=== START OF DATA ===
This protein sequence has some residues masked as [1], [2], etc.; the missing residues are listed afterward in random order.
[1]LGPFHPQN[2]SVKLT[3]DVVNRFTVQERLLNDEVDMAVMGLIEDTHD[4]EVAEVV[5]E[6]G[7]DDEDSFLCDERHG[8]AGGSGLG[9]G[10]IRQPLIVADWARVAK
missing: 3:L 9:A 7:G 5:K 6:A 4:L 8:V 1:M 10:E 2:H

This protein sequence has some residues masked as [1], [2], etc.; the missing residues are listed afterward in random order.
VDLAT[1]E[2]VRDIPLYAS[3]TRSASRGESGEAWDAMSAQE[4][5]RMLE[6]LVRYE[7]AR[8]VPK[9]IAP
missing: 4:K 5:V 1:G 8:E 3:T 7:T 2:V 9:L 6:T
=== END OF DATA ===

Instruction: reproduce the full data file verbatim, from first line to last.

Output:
This protein sequence has some residues masked as [1], [2], etc.; the missing residues are listed afterward in random order.
[1]LGPFHPQN[2]SVKLT[3]DVVNRFTVQERLLNDEVDMAVMGLIEDTHD[4]EVAEVV[5]E[6]G[7]DDEDSFLCDERHG[8]AGGSGLG[9]G[10]IRQPLIVADWARVAK
missing: 3:L 9:A 7:G 5:K 6:A 4:L 8:V 1:M 10:E 2:H

This protein sequence has some residues masked as [1], [2], etc.; the missing residues are listed afterward in random order.
VDLAT[1]E[2]VRDIPLYAS[3]TRSASRGESGEAWDAMSAQE[4][5]RMLE[6]LVRYE[7]AR[8]VPK[9]IAP
missing: 4:K 5:V 1:G 8:E 3:T 7:T 2:V 9:L 6:T